Iron deficiency anemia is the most common form of anemia. Iron is an essential component of the hemoglobin molecule: without iron the bone marrow is unable to produce hemoglobin. The red cell count falls and those which do enter circulation are smaller than normal (microcytic) and lacking in hemoglobin, hence they are pale (hypochromic).
The deficiency of iron
may be absolute
(there is no iron available for the production of hemoglobin
– this is true iron deficiency anemia
) or relative
(the iron is present in storage in the marrow but other reasons prevent its incorporation into red blood cells
Causes and Development
The average amount of iron
in the average adult male is 4gm and in the average adult female 2.5gm. The normal North American diet contains approximately 15-20mg of iron per day. Most is present in meat and green vegetables; approximately 1.0mg is absorbed each day and just about an equal amount is lost in feces and sweat. As a result, the average adult's iron intake is in delicate balance, but is of little consequence as there is slightly more iron absorbed than lost and a store of iron is gradually accumulated. If, for some reason, the rate of iron loss increases, these stores can be depleted and an absolute iron deficiency develops. Such a deficiency requires large doses of supplemental iron to resupply the body stores and sufficient monitoring to prevent iron overload.
Causes of iron deficiency include:
- Diet – uncommon except in children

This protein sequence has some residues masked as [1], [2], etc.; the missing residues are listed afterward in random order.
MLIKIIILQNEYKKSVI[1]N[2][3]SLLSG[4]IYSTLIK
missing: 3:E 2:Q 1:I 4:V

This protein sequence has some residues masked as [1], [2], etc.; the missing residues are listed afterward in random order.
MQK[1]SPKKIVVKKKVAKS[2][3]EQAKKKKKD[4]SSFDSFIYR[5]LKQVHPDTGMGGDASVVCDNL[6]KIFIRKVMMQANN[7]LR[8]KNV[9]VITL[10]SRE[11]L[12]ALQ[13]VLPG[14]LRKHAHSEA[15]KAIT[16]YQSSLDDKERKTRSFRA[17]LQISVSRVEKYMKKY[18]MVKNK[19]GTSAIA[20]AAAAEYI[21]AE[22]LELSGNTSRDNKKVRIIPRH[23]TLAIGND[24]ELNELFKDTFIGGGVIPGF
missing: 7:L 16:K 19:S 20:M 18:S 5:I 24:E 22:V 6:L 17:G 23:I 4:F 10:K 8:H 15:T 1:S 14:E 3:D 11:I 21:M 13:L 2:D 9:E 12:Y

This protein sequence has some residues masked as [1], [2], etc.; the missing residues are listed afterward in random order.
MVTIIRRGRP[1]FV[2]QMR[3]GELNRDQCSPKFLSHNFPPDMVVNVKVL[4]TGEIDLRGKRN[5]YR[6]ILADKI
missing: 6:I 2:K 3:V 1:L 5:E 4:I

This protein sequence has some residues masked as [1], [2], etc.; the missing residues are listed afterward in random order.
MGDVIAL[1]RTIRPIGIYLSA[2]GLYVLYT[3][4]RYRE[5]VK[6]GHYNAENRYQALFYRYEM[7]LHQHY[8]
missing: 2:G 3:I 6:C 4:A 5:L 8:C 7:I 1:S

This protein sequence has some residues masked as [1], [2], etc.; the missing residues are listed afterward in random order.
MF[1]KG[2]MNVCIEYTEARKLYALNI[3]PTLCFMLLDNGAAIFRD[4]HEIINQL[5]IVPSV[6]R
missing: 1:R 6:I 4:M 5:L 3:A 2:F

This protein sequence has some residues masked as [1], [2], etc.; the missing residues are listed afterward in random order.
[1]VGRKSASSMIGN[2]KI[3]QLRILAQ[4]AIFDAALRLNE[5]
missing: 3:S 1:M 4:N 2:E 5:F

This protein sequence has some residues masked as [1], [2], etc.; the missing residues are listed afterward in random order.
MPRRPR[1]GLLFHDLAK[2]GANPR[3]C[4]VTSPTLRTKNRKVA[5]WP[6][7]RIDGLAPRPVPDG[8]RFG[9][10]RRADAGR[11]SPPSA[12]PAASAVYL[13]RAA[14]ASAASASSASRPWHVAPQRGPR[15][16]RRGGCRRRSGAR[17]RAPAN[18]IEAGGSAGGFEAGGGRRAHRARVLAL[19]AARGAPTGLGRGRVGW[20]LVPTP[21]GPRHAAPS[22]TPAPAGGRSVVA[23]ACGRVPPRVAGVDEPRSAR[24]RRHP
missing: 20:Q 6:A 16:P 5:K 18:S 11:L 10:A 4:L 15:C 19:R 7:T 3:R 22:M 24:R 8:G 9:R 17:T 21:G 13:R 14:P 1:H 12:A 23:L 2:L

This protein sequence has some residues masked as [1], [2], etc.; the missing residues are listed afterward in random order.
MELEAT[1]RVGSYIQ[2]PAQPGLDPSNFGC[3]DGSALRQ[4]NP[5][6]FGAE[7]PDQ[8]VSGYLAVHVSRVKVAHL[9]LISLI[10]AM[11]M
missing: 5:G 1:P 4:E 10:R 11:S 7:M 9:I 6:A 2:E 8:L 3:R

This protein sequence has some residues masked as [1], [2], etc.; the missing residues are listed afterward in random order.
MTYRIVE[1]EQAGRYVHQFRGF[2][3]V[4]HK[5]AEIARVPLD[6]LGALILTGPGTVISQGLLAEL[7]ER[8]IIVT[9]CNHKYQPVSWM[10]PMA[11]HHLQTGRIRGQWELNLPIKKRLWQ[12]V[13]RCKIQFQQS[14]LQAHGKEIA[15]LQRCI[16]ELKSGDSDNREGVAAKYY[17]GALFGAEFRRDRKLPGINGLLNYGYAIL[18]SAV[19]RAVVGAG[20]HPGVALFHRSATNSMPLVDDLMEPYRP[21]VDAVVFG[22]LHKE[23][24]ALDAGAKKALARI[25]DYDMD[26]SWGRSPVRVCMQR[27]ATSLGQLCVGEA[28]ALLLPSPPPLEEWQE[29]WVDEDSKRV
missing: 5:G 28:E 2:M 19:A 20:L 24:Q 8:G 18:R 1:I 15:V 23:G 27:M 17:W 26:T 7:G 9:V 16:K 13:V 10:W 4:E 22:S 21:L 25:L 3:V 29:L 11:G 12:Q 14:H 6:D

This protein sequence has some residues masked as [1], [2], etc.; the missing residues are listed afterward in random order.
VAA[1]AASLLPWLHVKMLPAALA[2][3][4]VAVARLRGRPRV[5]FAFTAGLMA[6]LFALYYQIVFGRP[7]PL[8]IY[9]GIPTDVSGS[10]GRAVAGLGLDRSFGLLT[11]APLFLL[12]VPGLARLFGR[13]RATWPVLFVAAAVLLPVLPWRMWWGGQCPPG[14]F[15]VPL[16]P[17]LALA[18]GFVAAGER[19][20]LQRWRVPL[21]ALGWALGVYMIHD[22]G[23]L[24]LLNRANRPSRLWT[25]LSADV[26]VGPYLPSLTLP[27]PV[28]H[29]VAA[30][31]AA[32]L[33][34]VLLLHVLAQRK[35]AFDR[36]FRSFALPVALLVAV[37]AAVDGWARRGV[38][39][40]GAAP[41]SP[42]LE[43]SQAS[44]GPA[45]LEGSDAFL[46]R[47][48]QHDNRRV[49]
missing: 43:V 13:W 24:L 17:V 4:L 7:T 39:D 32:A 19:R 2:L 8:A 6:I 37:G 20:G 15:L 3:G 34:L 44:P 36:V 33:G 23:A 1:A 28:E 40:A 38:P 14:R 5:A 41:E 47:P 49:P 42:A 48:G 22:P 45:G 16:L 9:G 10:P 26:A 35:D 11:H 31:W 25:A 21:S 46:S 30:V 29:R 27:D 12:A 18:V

- Failure to absorb
- Increased utilization (for example pregnancy, adolescent growth)
- Failure to utilize (for example lead poisoning, chronic diseases)
- Blood loss.
Chronic blood loss is the most common cause of iron deficiency anemia
. It must be remembered that anemia in iron deficiency develops slowly. The type and severity of the anemia varies with time. The development stages are:
- Depletion of iron stores, decreased ferritin levels, no anemia
- Increased transferrin levels, no anemia
- Fall in serum iron, no anemia
- Development of normocytic, normochromic anemia
- Development of microcytic, hypochromic anemia.
Signs and Symptoms
Along with those mentioned below, symptoms often include malaise
(a vague feeling of physical discomfort or uneasiness).
Diagnosis and TestsLaboratory Diagnosis of Iron DeficiencyRoutine procedures.
Hgb, Hct and RBC
count are all decreased. The degree of decrease depends upon the length of time the marrow has been without sufficient supplies of iron. Because marrow can continue to produce empty cells, the red cell number will not be proportionately as low as the Hgb and Hct values. Serum ferritin is a better measure of body iron stores than any value in the complete blood count
, as it will begin dropping long before other signs appear in the blood.Indices.
MCV – decreased, MCH – decreased, MCHC – decreased. The MCHC is the last to become lowered because as the marrow becomes more and more depleted of iron it produces smaller cells with a smaller amount of hemoglobin
in each in an attempt to keep the concentration of hemoglobin in each normal. The RDW is increased, reflecting the anisocytosis characteristic of iron deficiency.
Treatment and Prevention
Treatment depends on the underlying cause. Iron
is usually easy to resolve; an anemia that does not respond as expected may require the help of a hematologist and additional testing.